The Pixelbook we have is equipped with a Core i5-7YS7 which is designed with a TDP of 4.5W. This is drastically different from the 15W TDP Core i5-8250U frequently found in 2018 laptops. Synthetic CPU benchmarks show that the Core i5-7YS7 is ~27% slower than a Core i5-8250U in multithreaded CPU tests. However, its thermal design is 66% more advantageous.

Perceived performance during use

Since we are talking about this, the Pixelbook has an outstanding overall perceived performance, which easily exceeds other Chromebooks. Unfortunately, we don’t have the Core i7 version to see how much of a difference there is, because when it comes to web browsing, more cores and more memory helps – especially if you like leaving more tabs open. That’s where ther extra 8GB of the i7 version could help.


When it comes to web browsing (its main activity), this computer feels as fast as similarly priced Windows computer with a more powerful CPU – like the ThinkPad L380 Yoga, despite having a slower CPU. We loaded pages side by side to see it for ourselves.

Only when you have 7-8+ browser tabs open, then the L380 Yoga starts to load pages faster – because the background processes are piling up, and some ads are running in the pages, putting pressure on the CPU across multiple threads. Obviously, the more powerful your computer is, and the more pages you can handle simultaneously – again, no surprise here. My desktop PC can efficiently manage 40-50 tabs without breaking sweat.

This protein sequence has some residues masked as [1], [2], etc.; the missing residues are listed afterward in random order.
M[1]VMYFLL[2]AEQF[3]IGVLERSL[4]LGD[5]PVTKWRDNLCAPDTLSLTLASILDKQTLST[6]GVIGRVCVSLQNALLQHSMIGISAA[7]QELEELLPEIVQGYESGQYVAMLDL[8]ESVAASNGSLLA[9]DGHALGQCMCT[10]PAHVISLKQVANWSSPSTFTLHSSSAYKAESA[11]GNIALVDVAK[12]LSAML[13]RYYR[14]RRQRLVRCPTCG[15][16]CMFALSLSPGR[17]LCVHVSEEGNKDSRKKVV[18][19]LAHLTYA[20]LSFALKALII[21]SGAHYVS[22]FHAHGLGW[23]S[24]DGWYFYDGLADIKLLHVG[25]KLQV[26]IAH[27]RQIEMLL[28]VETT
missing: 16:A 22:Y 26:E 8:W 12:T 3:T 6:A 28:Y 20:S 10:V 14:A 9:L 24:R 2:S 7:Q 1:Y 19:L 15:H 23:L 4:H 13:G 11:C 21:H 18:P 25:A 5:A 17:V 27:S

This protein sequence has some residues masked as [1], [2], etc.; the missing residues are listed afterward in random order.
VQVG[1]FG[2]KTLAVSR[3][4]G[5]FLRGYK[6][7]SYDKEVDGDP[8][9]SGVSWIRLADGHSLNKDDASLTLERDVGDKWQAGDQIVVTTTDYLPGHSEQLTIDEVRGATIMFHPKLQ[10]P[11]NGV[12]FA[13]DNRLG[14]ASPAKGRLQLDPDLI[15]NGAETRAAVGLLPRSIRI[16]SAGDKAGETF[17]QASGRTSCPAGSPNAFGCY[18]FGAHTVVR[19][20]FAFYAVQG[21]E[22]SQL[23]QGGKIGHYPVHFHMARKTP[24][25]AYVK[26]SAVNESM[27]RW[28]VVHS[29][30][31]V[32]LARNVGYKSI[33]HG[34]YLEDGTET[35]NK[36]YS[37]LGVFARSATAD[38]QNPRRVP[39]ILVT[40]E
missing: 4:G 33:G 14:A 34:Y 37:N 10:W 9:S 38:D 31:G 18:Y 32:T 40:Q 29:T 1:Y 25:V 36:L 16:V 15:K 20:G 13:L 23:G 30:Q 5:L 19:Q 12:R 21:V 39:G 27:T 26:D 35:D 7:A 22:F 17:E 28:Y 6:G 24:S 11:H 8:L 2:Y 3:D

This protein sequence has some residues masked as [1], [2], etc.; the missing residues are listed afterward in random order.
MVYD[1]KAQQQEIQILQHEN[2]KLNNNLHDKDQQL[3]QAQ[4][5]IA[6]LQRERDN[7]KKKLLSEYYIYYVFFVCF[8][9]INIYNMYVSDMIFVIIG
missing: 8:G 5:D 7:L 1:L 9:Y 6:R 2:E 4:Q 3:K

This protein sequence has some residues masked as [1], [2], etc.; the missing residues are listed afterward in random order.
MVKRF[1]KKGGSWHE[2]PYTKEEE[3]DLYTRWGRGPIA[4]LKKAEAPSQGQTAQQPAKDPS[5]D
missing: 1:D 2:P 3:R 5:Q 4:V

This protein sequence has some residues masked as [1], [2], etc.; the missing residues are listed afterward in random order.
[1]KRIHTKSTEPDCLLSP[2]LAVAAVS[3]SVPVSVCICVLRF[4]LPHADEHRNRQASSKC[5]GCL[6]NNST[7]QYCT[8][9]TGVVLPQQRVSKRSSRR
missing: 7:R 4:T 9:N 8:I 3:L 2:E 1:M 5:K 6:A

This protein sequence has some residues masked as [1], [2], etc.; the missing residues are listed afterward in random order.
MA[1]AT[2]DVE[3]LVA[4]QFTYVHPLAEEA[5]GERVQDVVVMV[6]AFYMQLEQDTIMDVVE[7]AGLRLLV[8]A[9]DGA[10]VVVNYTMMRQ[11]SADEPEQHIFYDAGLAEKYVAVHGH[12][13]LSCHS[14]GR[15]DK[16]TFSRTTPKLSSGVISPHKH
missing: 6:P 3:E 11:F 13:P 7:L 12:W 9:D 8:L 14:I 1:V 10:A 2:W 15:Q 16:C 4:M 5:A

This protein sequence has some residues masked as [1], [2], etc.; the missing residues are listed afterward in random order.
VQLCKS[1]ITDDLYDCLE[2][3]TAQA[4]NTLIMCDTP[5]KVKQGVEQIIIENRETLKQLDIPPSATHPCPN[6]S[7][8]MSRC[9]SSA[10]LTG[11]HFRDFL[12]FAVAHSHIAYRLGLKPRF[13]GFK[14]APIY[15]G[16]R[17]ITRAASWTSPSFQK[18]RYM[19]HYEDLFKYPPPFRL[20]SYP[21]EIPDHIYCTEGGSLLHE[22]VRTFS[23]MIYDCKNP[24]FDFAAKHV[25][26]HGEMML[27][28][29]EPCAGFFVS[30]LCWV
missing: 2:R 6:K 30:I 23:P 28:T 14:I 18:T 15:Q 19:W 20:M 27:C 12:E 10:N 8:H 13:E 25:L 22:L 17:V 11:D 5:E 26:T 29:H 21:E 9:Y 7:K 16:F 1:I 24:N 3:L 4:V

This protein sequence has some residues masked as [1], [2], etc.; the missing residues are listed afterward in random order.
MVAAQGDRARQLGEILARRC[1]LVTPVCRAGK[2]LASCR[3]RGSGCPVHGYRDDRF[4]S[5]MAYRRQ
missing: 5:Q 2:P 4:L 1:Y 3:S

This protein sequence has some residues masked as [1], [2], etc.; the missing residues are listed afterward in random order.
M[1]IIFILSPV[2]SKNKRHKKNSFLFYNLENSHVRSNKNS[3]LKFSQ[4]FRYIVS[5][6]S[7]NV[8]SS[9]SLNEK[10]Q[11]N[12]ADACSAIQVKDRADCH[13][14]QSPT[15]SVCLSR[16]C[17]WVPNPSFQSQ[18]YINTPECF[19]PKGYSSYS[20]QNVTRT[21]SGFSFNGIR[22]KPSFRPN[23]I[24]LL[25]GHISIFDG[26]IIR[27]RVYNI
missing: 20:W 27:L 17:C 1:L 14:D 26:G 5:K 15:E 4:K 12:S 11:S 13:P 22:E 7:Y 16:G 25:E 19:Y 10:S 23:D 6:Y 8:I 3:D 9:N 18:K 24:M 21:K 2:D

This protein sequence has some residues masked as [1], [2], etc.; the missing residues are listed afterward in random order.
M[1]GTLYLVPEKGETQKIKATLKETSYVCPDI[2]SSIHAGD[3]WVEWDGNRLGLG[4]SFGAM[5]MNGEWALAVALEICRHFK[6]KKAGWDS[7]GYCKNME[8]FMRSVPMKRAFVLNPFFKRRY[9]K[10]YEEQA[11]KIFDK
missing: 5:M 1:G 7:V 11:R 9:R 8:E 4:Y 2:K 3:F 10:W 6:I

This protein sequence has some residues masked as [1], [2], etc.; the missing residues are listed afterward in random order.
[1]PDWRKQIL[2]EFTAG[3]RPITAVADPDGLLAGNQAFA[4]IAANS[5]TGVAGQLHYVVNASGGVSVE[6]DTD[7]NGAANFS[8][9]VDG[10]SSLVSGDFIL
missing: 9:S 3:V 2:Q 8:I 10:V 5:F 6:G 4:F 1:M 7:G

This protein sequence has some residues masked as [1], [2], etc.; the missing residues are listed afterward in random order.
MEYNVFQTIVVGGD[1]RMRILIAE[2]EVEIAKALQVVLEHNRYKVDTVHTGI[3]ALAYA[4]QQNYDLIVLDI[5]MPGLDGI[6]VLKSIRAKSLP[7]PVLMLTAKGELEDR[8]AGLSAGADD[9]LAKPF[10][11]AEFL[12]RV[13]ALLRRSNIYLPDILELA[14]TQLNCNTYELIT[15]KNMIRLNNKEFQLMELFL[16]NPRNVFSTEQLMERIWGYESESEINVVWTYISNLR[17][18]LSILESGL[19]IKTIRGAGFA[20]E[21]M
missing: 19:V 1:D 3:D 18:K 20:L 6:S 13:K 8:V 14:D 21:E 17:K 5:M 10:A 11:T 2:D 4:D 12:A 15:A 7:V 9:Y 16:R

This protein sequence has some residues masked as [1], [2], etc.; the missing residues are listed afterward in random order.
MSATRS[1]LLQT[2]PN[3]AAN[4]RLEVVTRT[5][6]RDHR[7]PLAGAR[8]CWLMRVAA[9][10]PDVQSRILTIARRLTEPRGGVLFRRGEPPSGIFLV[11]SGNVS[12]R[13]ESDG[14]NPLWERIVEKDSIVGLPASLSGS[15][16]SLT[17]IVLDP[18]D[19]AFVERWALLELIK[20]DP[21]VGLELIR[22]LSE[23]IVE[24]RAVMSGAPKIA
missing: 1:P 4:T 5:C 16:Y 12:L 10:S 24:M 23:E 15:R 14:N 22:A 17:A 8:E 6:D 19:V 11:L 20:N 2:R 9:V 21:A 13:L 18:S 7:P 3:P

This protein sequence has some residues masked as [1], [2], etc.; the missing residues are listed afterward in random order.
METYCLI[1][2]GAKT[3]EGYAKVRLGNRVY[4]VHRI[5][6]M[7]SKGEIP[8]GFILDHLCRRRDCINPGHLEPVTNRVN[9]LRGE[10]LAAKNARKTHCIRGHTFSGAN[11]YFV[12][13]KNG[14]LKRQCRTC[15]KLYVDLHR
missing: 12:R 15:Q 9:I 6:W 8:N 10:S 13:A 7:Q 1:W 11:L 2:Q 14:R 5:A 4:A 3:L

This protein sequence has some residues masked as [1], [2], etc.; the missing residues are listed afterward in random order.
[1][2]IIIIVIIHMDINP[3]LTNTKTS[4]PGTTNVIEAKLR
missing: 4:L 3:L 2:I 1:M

Bottom Line: the Pixelbook performs great, if you keep the number of tabs under control.

Butter-smooth experience


The thing that is particular to Google’s Chromebook is how responsive the user interface is, and how smooth things like page scrolling are. That is something that Google has done very well on its Pixel smartphones, and you can find the same spirit here. The user interface is sometimes smoother than PCs with faster CPUs.

Even though Chrome on Chrome OS and Windows use the same codebase (I think) merely scrolling down is noticeably smoother on the Pixelbook, and little things like this make the whole web experience that much better. It probably has something to do with what happened in Windows between the trackpad driver down to the scrolling events. Well done Google.

Temperature and cooling

Because the CPU has a TDP (Thermal Design Point) of only 4.5W, the Pixelbook is the coolest computer we’ve tested so far. We’re talking about temperature here. In fact, when we were running some Android benchmarks, the temperature hit 34.5C, just 10C from the ambient 24.5C temperature. Laptops throttle performance at ~40C to avoid hitting the 44C+ temperatures that are considered to have a burning potential.